Then we started making T3, which was kind of a special project we did, made specifically as a restaurant wine. They wanted a product they couldn’t get at a store.

That’s where the project started, and it was just a blend of three varietals (cabernet sauvignon, merlot and cabernet franc). That became almost kind of a cult wine. It was very good for the price and you couldn’t get it. That was just human nature – you can’t get it, you want it!

So we’d have people drive over to the tasting room from all over the place just to get T3. That became probably our best-selling wine. We made Vortex red, too, which would be available in the stores, so people wouldn’t get mad at us for doing T3. Vortex, which was similarly made, we sold quite a bit of that. A few years after that, we made the Red Table wine (featuring a red table on the label) which is a blend of cab, merlot and syrah, which was priced at $10 a bottle retail. That was well-received. We way over-delivered the quality of the wine at the price.

SR: Are those your best-known wines?

Townshend: T3, Vortex and Red Table, those are the workhorses for us right now. We like to think of ourselves as being the best cab producer in the state. But unfortunately – no, it’s not “unfortunately.” I can’t say how much T3 has done for the company. It’s what got us on the map. Like I said, in the original market, you couldn’t buy it in the stores. It was extremely good wine, but you couldn’t buy it anywhere else. We’d still have it that way, but the Washington state liquor laws state that if you have enough availability, you can’t withhold a product from anybody who wants it. We still sell a lot of the product.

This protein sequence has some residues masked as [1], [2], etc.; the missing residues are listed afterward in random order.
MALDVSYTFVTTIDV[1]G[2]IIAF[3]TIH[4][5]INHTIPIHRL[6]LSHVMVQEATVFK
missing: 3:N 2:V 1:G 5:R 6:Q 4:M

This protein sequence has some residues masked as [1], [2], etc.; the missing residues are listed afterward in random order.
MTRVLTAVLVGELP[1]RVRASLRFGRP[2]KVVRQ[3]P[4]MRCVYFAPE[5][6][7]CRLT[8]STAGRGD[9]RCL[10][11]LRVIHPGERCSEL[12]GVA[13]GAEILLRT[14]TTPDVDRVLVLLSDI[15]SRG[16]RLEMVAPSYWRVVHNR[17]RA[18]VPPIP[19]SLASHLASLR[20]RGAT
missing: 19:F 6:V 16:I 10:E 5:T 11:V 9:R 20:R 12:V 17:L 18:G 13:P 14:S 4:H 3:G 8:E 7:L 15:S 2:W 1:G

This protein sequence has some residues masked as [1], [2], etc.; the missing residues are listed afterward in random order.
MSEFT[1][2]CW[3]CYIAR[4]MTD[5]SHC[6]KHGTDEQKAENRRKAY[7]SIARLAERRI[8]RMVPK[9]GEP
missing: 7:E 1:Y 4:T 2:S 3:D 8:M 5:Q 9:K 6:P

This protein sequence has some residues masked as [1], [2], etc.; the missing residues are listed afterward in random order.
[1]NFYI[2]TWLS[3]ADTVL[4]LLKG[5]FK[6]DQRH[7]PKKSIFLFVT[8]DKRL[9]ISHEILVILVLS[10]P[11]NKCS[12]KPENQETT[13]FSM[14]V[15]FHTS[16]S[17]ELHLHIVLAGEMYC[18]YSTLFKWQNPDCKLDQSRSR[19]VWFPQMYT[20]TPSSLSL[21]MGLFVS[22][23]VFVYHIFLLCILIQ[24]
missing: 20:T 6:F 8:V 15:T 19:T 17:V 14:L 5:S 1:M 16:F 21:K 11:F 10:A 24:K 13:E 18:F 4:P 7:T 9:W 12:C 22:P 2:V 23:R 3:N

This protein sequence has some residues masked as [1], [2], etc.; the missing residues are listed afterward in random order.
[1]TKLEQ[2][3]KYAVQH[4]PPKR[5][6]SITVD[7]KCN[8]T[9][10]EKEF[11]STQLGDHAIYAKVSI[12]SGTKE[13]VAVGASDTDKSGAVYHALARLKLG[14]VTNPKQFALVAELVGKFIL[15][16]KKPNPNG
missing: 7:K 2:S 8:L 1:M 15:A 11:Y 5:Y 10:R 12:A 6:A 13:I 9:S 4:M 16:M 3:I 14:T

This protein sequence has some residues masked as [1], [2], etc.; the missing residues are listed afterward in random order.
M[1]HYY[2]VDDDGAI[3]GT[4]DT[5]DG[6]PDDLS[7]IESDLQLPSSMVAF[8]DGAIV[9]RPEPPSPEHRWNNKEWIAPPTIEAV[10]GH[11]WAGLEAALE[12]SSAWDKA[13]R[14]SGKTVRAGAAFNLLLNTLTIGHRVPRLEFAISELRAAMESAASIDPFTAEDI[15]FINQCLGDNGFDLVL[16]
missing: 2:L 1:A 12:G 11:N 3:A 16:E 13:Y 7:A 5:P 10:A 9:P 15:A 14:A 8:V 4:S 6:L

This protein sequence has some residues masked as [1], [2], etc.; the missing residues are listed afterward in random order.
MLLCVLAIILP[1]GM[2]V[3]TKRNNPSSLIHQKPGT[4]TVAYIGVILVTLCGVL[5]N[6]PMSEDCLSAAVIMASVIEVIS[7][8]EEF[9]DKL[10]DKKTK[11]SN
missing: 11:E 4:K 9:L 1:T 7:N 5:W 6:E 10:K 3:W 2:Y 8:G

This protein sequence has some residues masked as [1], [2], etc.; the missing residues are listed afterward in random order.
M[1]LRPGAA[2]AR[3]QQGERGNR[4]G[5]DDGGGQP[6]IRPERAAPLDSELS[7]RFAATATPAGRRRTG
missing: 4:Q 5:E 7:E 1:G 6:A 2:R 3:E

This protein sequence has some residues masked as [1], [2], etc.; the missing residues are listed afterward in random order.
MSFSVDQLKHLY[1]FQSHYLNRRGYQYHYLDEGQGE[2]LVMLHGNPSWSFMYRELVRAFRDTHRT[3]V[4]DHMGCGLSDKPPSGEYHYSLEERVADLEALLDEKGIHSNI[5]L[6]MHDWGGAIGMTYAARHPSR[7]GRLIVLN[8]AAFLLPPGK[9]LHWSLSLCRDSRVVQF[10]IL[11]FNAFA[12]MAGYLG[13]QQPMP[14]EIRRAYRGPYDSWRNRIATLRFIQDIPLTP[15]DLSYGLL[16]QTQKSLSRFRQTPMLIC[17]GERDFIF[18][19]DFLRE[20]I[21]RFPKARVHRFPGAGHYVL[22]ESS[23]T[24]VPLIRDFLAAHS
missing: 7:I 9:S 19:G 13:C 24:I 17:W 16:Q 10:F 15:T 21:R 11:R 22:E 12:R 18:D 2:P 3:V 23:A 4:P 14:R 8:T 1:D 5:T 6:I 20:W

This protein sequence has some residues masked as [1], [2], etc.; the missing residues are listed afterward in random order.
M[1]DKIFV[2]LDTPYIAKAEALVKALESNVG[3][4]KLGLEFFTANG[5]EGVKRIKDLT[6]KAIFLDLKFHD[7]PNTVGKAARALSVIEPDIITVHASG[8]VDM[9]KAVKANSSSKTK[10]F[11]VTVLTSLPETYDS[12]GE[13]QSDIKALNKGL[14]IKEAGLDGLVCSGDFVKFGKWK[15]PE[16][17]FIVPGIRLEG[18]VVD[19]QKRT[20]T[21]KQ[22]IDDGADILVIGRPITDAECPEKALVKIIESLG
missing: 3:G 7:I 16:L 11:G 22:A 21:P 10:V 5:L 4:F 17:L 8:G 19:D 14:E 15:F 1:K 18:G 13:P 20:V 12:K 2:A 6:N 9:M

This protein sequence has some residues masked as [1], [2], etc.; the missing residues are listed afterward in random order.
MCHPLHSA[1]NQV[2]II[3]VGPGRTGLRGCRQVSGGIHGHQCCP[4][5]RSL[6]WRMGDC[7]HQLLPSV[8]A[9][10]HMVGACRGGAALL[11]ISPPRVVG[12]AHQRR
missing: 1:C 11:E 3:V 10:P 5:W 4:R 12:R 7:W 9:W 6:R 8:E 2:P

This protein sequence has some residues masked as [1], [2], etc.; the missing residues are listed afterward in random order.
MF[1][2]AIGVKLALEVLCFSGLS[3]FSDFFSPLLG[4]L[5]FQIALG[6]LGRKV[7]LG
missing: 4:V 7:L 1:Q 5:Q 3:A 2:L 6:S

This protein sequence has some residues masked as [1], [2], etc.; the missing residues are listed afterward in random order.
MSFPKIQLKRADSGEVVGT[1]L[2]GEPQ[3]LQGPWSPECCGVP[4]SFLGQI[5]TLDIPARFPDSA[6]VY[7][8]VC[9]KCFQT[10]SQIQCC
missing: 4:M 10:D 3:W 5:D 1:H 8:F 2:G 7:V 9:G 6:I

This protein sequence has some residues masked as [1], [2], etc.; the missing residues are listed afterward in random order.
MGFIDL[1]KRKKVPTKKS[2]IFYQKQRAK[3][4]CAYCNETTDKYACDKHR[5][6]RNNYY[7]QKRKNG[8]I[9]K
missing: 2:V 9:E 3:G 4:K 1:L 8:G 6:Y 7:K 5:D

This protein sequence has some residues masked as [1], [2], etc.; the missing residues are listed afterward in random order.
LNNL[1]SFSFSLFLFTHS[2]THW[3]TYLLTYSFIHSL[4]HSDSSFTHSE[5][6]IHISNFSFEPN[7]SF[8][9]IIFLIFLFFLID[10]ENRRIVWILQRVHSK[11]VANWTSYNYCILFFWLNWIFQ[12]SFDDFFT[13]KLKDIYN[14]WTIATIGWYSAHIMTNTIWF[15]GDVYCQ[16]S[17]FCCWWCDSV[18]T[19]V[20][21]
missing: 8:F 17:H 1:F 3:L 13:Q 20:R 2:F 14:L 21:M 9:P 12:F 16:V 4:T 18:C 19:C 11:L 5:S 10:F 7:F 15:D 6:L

SR: Can you explain the philosophy of your winery?

Townshend: I would say, our goal is to produce high-end quality wines at reasonable prices. And we like to make it fun.

SR: How much wine do you make a year?

Townshend: Somewhere between 16,000 and 20,000 cases, depending on how the markets are. Those are the Townshend label.

SR: Where do your grapes come from?

Townshend: The majority of our grapes come from the Prosser, Yakima and Tri-Cities areas, and south of Prosser in the Horse Heaven Hills area. We get grapes mostly from Willard Farms out of Prosser, now.

SR: Tell us about your tasting room.

Townshend: Well, we are opening a new tasting room. We are just finishing it up and we will officially open on (Friday). It is located about 2 miles from the old tasting room on Green Bluff. We built a new production facility up there. We are not currently producing there yet, but we hope to by next year. We just got all of the bonding and paperwork done on that facility.

We’re now at the very top of Green Bluff, at 8022 E. Green Bluff Road. It’s the Green Bluff Christmas Tree farm location. So we’re also selling Christmas trees on the same property.

SR: So you can buy your Christmas trees and your wine all at once?

Townshend: One-stop shopping.